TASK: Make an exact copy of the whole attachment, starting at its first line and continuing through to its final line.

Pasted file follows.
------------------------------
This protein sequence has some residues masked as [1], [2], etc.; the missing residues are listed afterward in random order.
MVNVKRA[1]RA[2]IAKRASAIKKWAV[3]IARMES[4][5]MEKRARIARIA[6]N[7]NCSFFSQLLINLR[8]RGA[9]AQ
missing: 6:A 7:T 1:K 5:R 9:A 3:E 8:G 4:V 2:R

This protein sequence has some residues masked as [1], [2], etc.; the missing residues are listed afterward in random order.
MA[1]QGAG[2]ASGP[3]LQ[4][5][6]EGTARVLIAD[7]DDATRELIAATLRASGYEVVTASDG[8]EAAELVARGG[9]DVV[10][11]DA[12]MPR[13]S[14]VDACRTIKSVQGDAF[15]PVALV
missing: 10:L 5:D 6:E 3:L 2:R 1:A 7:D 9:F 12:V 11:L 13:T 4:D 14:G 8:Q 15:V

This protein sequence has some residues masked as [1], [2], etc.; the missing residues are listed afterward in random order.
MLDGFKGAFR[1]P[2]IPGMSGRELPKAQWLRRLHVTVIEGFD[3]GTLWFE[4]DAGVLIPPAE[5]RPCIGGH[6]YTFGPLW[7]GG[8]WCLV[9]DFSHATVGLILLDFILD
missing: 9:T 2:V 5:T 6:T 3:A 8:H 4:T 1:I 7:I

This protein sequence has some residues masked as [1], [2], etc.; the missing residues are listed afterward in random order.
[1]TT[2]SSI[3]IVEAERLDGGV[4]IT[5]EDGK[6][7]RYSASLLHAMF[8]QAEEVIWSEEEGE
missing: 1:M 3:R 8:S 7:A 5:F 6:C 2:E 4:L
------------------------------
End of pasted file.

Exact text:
This protein sequence has some residues masked as [1], [2], etc.; the missing residues are listed afterward in random order.
MVNVKRA[1]RA[2]IAKRASAIKKWAV[3]IARMES[4][5]MEKRARIARIA[6]N[7]NCSFFSQLLINLR[8]RGA[9]AQ
missing: 6:A 7:T 1:K 5:R 9:A 3:E 8:G 4:V 2:R

This protein sequence has some residues masked as [1], [2], etc.; the missing residues are listed afterward in random order.
MA[1]QGAG[2]ASGP[3]LQ[4][5][6]EGTARVLIAD[7]DDATRELIAATLRASGYEVVTASDG[8]EAAELVARGG[9]DVV[10][11]DA[12]MPR[13]S[14]VDACRTIKSVQGDAF[15]PVALV
missing: 10:L 5:D 6:E 3:L 2:R 1:A 7:D 9:F 12:V 11:L 13:T 4:D 14:G 8:Q 15:V

This protein sequence has some residues masked as [1], [2], etc.; the missing residues are listed afterward in random order.
MLDGFKGAFR[1]P[2]IPGMSGRELPKAQWLRRLHVTVIEGFD[3]GTLWFE[4]DAGVLIPPAE[5]RPCIGGH[6]YTFGPLW[7]GG[8]WCLV[9]DFSHATVGLILLDFILD
missing: 9:T 2:V 5:T 6:T 3:A 8:H 4:T 1:I 7:I

This protein sequence has some residues masked as [1], [2], etc.; the missing residues are listed afterward in random order.
[1]TT[2]SSI[3]IVEAERLDGGV[4]IT[5]EDGK[6][7]RYSASLLHAMF[8]QAEEVIWSEEEGE
missing: 1:M 3:R 8:S 7:A 5:F 6:C 2:E 4:L